Dr. Mariam A. Alansari, MD, FRCSI
Consultant Intensivist Department of Critical Care King Khalid University Hospital, College of Medicine-King Saud University
Riyadh, Kingdom of Saudi Arabia
Dr. A.H. Alzeer, FRCP (c ), FCCP
Professor of Medicine and Critical Care
Department of Critical Care, King Khalid University Hospital,
College of Medicine-King Saud University
Riyadh, Kingdom of Saudi Arabia
In this article we describe the response of the Saudi Ministry of Health and Hajj authorities to the unique problems of one of the largest annual mass gatherings in the world.
The Hajj or pilgrimage to Mecca with its associated rites is one of the five pillars of Islam. It is a ritual that is undertaken by Muslims once in their lifetime if they are physically and financially capable of doing so. All Muslims worldwide aspire to perform this important act of worship.
The Hajj occurs each year in the 12th lunar month; therefore, its timing varies by approximately 11 days each solar year. For example, in 2013, or 1434 Hijraa in the Islamic calendar, the Hajj took place during October 13-18, while in 2012 Hajj occurred during October 24-29. Umrah is a similar pilgrimage that can be undertaken at any time of the year, but it is likely to be more crowded during certain months of the year in the Islamic calendar, such as the whole month of Ramadan.
The Hajj is one of the largest mass gatherings (MG) in the world, with up to four million pilgrims performing its ritual each year (Khan 2010). In 2012, for example, over three million pilgrims performed Hajj, of which 55% came from outside Saudi Arabia. Of the more than 180 countries from which ‘Hajjis’ originate, approximately 45,000 are from countries in Europe (Memish 2010). Pilgrims of international (non-Saudi) origin tend to be older, with many pre-existing health problems. They are usually poorer than participants in other mass gatherings, with poor access to advanced pre-Hajj health care (Memish 2010).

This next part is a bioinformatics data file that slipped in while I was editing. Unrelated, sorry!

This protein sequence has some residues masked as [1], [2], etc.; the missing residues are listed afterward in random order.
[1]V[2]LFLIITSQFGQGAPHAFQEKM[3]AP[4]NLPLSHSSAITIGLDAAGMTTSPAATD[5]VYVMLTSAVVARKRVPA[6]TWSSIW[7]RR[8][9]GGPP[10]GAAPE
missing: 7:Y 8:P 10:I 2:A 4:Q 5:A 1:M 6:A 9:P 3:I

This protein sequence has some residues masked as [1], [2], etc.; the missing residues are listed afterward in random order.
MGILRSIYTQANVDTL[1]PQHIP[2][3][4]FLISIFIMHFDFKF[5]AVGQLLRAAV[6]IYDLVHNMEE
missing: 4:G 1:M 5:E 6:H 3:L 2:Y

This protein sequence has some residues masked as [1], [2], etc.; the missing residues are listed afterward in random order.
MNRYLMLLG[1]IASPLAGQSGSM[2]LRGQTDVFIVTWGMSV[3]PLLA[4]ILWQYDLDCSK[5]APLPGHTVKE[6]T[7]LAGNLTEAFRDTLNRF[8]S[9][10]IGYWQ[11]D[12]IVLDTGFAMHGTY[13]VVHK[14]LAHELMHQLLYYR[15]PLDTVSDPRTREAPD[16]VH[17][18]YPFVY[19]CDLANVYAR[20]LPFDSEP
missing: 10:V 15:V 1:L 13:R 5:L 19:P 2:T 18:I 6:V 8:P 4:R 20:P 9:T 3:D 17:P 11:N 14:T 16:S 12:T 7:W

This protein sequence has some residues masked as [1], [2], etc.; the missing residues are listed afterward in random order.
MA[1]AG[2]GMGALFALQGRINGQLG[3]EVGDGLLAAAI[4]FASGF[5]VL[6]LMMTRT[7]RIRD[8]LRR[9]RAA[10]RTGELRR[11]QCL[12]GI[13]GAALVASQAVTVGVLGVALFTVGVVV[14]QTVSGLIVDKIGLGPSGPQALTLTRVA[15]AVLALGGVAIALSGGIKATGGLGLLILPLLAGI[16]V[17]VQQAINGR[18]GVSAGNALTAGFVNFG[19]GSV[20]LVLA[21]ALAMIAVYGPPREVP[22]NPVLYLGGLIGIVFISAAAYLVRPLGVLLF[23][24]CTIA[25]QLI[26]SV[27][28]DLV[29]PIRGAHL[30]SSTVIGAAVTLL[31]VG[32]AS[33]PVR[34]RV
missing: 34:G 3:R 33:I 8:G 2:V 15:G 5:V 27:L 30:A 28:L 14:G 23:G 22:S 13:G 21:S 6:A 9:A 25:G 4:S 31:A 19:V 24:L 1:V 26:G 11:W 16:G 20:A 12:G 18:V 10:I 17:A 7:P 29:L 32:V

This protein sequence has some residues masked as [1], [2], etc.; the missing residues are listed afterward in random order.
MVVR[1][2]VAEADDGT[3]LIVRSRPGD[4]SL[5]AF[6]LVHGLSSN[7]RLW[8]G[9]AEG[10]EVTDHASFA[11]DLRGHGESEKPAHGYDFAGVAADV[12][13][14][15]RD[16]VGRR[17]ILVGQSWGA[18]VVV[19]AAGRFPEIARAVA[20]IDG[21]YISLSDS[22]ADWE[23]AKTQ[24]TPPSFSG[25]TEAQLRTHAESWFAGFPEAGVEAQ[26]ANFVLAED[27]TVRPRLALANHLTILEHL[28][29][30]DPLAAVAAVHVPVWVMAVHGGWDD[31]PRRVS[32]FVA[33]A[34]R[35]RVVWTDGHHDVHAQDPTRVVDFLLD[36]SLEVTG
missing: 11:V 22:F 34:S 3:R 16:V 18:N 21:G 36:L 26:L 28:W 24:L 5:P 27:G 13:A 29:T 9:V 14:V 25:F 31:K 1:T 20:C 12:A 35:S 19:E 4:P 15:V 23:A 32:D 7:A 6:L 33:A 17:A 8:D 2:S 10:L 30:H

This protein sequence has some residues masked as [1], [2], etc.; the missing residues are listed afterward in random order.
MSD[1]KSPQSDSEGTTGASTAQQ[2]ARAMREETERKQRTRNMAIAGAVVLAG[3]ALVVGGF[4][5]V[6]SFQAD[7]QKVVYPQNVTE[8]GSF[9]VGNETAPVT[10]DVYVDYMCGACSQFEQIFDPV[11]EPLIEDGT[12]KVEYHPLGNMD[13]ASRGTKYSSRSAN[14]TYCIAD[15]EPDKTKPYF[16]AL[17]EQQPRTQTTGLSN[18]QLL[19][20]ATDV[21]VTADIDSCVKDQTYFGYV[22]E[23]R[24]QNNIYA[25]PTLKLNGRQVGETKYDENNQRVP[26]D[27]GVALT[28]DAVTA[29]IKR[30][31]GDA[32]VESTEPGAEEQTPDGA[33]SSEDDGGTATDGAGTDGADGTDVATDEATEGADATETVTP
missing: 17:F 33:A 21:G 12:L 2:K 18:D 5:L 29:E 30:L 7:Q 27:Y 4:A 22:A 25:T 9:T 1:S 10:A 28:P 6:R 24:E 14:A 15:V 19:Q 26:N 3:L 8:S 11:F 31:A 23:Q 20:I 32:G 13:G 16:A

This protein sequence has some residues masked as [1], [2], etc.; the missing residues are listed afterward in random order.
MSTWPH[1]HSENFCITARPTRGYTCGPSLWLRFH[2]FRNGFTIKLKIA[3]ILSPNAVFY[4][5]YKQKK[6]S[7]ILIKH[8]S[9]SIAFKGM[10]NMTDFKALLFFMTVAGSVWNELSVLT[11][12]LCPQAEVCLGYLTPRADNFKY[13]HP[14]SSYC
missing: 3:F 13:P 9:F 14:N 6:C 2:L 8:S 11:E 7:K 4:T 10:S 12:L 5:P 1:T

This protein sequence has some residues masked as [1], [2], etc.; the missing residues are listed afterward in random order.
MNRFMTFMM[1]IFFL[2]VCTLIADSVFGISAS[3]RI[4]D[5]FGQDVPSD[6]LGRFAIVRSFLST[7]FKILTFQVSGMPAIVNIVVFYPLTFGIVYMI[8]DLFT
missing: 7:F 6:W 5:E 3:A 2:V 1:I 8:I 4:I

Hajj presents enormous challenges to the authorities in Saudi Arabia. It requires coordinated planning from all government sectors in the Kingdom of Saudi Arabia (KSA) the whole year prior to Hajj time. They annually update a comprehensive programme, to ensure that all aspects of Hajj are conducted safely and without major incident. It is no less than organising an Olympics every year. Arrangements includes healthcare services with more than 17,600 specialised personnel to provide state-of-the-art healthcare to all pilgrims free of charge (Memish 2010).
The Kingdom of Saudi Arabia is continually diligent in responding to logistic issues and health risks that are associated with this assembly of millions of pilgrims in an area of <3 square miles in the environs of Mecca. The Saudi government has spent billions of dollars on measures to reduce crowding and its associated risks, which reached disaster proportions as recently as 2006 (Ahmed 2006). Improvements in crowd management, and establishing facilities and services designed to decrease the physical burden of Hajj, including providing efficient transportation via elevated railways and fabricating more comfortable accommodations, have been its priority.
Trauma is a major cause of morbidity and mortality at the Hajj. Stampede is perhaps the most feared trauma hazard. Particularly dangerous for stampedes is the Jamarat area, where crowds surge around the pillars. To reduce such crowds, and in view of previous Hajj-related disasters, a four-level Jamarat bridge (with 12 entrances and 13 exits) was built with a capacity of 5 million pilgrims over six hours at an estimated cost of $1.1 billion. Each Hajj-related disaster results in some type of policy change, and extra efforts are made. Many such policy changes have cost billions of dollars to prevent reoccurrence of future incidents. By doing this, KSA has decreased deaths due to stampede from more than 1400 in the 1990 Hajj season to 250 in another similar stampede in 2004 (Qanta 2006).